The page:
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I think this is exactly the kind of situation that is the PARENT'S fault for allowing it to arise in the first place, not the kid's fault. Like I have also heard of moms "needing to spank" a 2 year old for repeatedly getting into the china cabinet. Ummmm....... why do you have a 2 year playing near an accessible china cabinet???? Toddlers explore, that is normal! And they love to run (some of them) and are not able to understand the danger of cars at that age, it is too abstract. I am constantly grabbing M from running into or near the street and reminding her that the street and cars are dangerous and talking about it to her, and I know she is slowly learning that boundary, but NOT enough that I would EVER trust her to not run into the street at her age. I always hold on to her hand or arm near the street or in parking lots. If she were to run out, I would let her see my fear reaction, I would try to explain to her the danger, but spank her? For behaving in a totally predictable and developmentally appropriate way? No way. It would be my fault, not hers.
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  #7  
March 11th, 2013, 09:28 AM
ohnicole's Avatar Platinum Supermommy
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Eleanor is not a huge runner. I do tell her that we stop when we get close to the street, and she likes making a game of 'stop' and 'go' (thank you, Go Dog Go! ) so she kind of listens about it. She does not stop on her own, though, so I just keep my eye on her. If we are walking in a dangerous place (the street, parking lot, close to a busy street), I tell her she has to hold mommy's hand. If she doesn't want to, then she gets carried. She is too young for much else right now.
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  #8  
March 11th, 2013, 01:21 PM
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My little scaredy cat is thankfully not a runner. As a matter of fact she is obviously scared of cars some times. I havent had to deal with runners but if I had one I'd probably do what I do and just modify it according to their temperament.

I am a huge believer in preventing the behaviour. Parents know if their kiddo is a runner, why let them run? What I do currently is to hold hands a lot (bit hard with thick winter mittens and a short kiddo), hold onto clothing or then just let her walk next to me. I believe this allows her to explore her environment but safely so. Again she's not a runner so I dont have to be very strict. I have been trying to get her to walk more, as I dream of getting rid of the stroller after her second birthday. I never let her walk further than what I can easily get to her plus I keep an eye on what is happening around her. Even though she is not a runner I'd never trust her to stand say outside a car while my attention is diverted elsewhere for a minute.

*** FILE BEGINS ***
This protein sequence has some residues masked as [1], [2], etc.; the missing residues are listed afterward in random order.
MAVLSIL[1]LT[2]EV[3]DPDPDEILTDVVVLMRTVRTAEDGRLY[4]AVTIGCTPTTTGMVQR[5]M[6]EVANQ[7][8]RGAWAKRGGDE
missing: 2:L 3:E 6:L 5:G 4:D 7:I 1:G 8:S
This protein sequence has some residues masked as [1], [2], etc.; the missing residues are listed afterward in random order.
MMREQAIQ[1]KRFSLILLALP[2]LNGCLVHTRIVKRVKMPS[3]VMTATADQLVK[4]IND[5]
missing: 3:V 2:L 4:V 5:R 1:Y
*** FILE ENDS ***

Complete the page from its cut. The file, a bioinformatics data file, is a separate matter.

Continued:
I wouldnt ever spank her as I find the whole idea of spanking just irrational. Also that kind of violence against children is illegal in Finland. If I remember correctly Finland was actually the first country to outlaw it back in the 80s.
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  #9  
March 11th, 2013, 01:58 PM
Destiny
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My daughter is a huge runner. I'm pretty sure it's just personality. I just repeat again and again. She's way ahead in motor skills and way behind verbally, so at this point we give a simple explanation, hold her hand and lead her away.

When it's possible I'll hold her hand and walk around a place so she can can get out her energy and curiosity in a safe, secure way.
There have definitely been some scary moments with her, but fortunately nothing bad has happened.
Fortunately Eli is much more cautious and tends to stick to areas and situations he finds safe. I find it much easier to deal with than Eliana's insatiable curiosity, but I think that it will be very fun teaching her when she can verbalize her thoughts.
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  #10  
March 11th, 2013, 04:49 PM
alittlelost's Avatar Platinum Supermommy
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Quote:
Originally Posted by Fluga View Post
My little scaredy cat is thankfully not a runner. As a matter of fact she is obviously scared of cars some times. I havent had to deal with runners but if I had one I'd probably do what I do and just modify it according to their temperament.

I am a huge believer in preventing the behaviour. Parents know if their kiddo is a runner, why let them run? What I do currently is to hold hands a lot (bit hard with thick winter mittens and a short kiddo), hold onto clothing or then just let her walk next to me. I believe this allows her to explore her environment but safely so. Again she's not a runner so I dont have to be very strict. I have been trying to get her to walk more, as I dream of getting rid of the stroller after her second birthday. I never let her walk further than what I can easily get to her plus I keep an eye on what is happening around her. Even though she is not a runner I'd never trust her to stand say outside a car while my attention is diverted elsewhere for a minute.

I wouldnt ever spank her as I find the whole idea of spanking just irrational. Also that kind of violence against children is illegal in Finland. If I remember correctly Finland was actually the first country to outlaw it back in the 80s.
I am glad when I hear it's illegal. It's been banned in Deleware now, too, as of september 2012.

I don't understand the whole idea that it's a parent's "right". It also concerns me because it's taboo to tell a parent to stop spanking their kid, so no one speaks up, but one time I thought it was going to far and spoke up and made a scene at a school. The administration came out and it turned out the person spanking the child was NOT the child's parents. Which sort of made me think of all the times people have ignored it, because it's a parent's "right" when really it wasn't even the parent doing it. Not that I think the parent doing it is any better..
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  #11  
March 13th, 2013, 11:01 PM
KiwiMommy's Avatar Ashlynn's Mama
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Ash was never a runner when cars were around. She's scared of them. I told her over the summer that it's okay to be scared of cars because they are big and if you go in front of one that moves, you can get hurt. I remind her of this in parking lots as well, which really helps. She used to be a runner in stores though.. drove me crazy! I just keep her by my side and occupied. She LOVES to help!
If I can though, I keep her in a stroller or doing something just in case..or hold her hand. If I don't have my hands full, her hands is in mine at ALL times and she is not allowed to let go. I keep a firm but not too firm grip so she understands this.